Reporting from the Front Line: the connection’s in the detail

Previous entry in series…1st post

WHEN THE crowds turned out in Wootten Bassett last month to repatriate the bodies of Territorial Army Rifleman Andrew Fentiman, 23, of 7th Battalion The Rifles, and Corporal Loren Marlton-Thomas, 28, of 33 Engineer Regiment, there was an added poignancy. It was the 100th time this Wiltshire market town had turned out to welcome home our fallen soldiers.

But while we can be filled with emotion and grief for the loss the families and friends of these servicemen and women, our experience is greatly detached. Even as we near a decade at war – in Afghanistan and Iraq – few people will have a tangible link to the military.

Perhaps we sat on a grandad’s knee as a child as they recounted stories about their experience of military service. Or through a relative or friend who may have served in Iraq, Afghanistan, or the Falklands or Balkans. But I would guess the majority of us will never have met a soldier. Before my recent experience with the Royal Marines, I was in that category. Max Hastings said in his book Going to the Wars, soldiers can seem like “creatures from another planet”.

The closest most people will come to the military is through the press; the news reports of British soldiers being killed in Afghanistan. But even then, despite the reporting sent back from the front line, as the journalist crouches down behind a makeshift parapet in the company of troops, and we hear bullets flying overhead, detail about events can sometimes be hard to find.

We hear very little detail about the operation or patrol when a soldier is killed. A newspaper or broadcast may report simply that they were killed in a gun battle or by an IED.

The BBC News article which first reported the death of Rifleman Andrew Fentiman said he “died after coming under fire while on a foot patrol near Sangin in central Helmand province“. Later in the day, a revised article limited its description of events to “Rifleman Fentiman was shot on foot patrol near Sangin, central Helmand“. The rest of the article focused on a blog Rifleman Fentiman had posted at the start of November in which he said they were waiting for new body armour and helmets.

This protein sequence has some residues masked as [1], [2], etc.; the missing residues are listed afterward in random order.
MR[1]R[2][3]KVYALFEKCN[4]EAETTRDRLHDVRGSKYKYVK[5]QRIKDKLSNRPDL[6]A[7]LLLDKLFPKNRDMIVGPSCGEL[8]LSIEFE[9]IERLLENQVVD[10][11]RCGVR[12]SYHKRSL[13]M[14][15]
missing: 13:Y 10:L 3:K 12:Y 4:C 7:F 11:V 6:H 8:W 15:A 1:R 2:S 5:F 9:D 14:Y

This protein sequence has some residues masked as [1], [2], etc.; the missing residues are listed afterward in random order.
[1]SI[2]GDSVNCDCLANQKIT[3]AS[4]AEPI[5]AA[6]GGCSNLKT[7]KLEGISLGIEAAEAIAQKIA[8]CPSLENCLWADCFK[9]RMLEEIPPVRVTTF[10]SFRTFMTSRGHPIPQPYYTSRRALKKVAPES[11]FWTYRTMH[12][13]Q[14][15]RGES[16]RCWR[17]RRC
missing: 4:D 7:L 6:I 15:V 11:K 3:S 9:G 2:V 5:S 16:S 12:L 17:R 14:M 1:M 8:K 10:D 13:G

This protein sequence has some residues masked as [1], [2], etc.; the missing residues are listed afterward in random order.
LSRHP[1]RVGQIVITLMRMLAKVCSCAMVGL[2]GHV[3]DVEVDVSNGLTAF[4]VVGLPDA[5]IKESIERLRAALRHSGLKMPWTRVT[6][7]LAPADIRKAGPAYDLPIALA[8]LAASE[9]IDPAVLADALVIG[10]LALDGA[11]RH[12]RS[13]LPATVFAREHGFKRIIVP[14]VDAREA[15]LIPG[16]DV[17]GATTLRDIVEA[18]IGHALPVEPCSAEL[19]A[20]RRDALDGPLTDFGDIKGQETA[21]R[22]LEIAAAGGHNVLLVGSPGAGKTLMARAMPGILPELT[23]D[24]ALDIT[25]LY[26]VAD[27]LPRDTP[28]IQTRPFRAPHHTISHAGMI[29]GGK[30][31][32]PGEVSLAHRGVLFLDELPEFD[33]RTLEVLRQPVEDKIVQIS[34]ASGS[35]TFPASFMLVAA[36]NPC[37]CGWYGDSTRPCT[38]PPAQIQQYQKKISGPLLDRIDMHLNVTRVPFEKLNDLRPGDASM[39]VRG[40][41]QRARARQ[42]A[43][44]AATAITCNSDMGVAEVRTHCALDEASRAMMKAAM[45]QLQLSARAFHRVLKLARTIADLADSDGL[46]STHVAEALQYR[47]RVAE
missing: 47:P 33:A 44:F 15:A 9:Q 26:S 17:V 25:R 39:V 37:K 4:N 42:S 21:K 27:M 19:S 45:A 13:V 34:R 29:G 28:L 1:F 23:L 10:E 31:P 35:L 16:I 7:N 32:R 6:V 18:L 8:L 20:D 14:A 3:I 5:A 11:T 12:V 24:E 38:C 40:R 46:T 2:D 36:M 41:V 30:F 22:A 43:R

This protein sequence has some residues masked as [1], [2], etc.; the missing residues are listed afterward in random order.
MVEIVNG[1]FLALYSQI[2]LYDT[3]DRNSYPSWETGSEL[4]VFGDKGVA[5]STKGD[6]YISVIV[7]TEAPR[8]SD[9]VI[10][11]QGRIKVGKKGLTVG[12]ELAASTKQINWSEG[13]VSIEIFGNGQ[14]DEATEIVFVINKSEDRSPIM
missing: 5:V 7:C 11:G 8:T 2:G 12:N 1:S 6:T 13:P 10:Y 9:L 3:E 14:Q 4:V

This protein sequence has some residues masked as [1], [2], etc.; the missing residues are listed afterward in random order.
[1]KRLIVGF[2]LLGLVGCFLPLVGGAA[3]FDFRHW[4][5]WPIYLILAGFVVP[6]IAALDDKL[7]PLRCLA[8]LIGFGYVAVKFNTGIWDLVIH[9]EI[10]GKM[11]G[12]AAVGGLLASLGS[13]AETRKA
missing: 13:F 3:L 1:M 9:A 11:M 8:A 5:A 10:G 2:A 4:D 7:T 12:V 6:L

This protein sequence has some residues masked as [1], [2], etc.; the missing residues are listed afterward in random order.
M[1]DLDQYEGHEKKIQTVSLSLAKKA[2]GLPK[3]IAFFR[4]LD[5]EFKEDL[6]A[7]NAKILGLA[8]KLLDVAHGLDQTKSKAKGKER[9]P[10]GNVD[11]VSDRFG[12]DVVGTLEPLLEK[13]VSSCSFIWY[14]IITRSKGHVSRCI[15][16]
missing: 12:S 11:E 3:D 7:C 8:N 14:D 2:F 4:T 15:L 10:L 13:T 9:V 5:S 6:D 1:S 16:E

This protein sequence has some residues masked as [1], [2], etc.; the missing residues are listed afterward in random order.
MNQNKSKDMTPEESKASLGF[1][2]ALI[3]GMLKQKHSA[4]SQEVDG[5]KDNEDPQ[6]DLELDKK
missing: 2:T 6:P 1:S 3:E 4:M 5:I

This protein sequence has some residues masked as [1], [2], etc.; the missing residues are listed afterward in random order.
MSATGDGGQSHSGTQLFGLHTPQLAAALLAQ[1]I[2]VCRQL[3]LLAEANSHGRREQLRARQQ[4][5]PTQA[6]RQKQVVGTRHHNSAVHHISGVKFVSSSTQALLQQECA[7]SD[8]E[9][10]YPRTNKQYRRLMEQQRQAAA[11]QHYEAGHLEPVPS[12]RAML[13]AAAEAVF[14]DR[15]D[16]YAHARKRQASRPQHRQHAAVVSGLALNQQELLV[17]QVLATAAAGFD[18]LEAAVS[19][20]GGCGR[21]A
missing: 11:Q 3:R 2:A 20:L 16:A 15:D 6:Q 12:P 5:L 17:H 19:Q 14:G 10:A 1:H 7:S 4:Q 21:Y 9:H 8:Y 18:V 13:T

Questions about soldiers being provided with adequate body armour have, legitimately, been the subject of much media scrutiny. But, nowhere in these two articles is the reader informed with any detail what task Rifleman Fentiman was engaged on. Simply that he was on “foot patrol”.

Lecturers at the Cardiff School of Journalism have been emphasising to fellow students and I the importance of building up the word picture for the reader. Constructing an image of an event so your reader can picture it in their mind. After reading the BBC’s article, I could not picture the situation. The Times reported in a similar fashion, that he had been shot while on foot patrol, though printed more of the blog in which Rifleman Fentiman himself gave a picture of the situation as he saw it. So too the Daily Mail, Mirror, Independent, The Sun, Guardian, Sky News.

As far as I can see, it was only The Telegraph which dug a little deeper into the MoD’s press release to tell the reader:

“Rifleman Fentiman was shot while on a foot patrol designed to keep insurgents at bay and reassure the local population.”

Finally a reporter – Aislinn Laing – had considered it important to tell the reader the purpose of the patrol.

From an office in London, over 3,500 miles from Afghanistan, obtaining precise details about the nature of a patrol  – its purpose, aims, success in a wider context – is no easy task. And as I discovered, it can be difficult for journalists even on the front line to obtain information.

Reporting from the Front Line series continues

Series continues…3rd post

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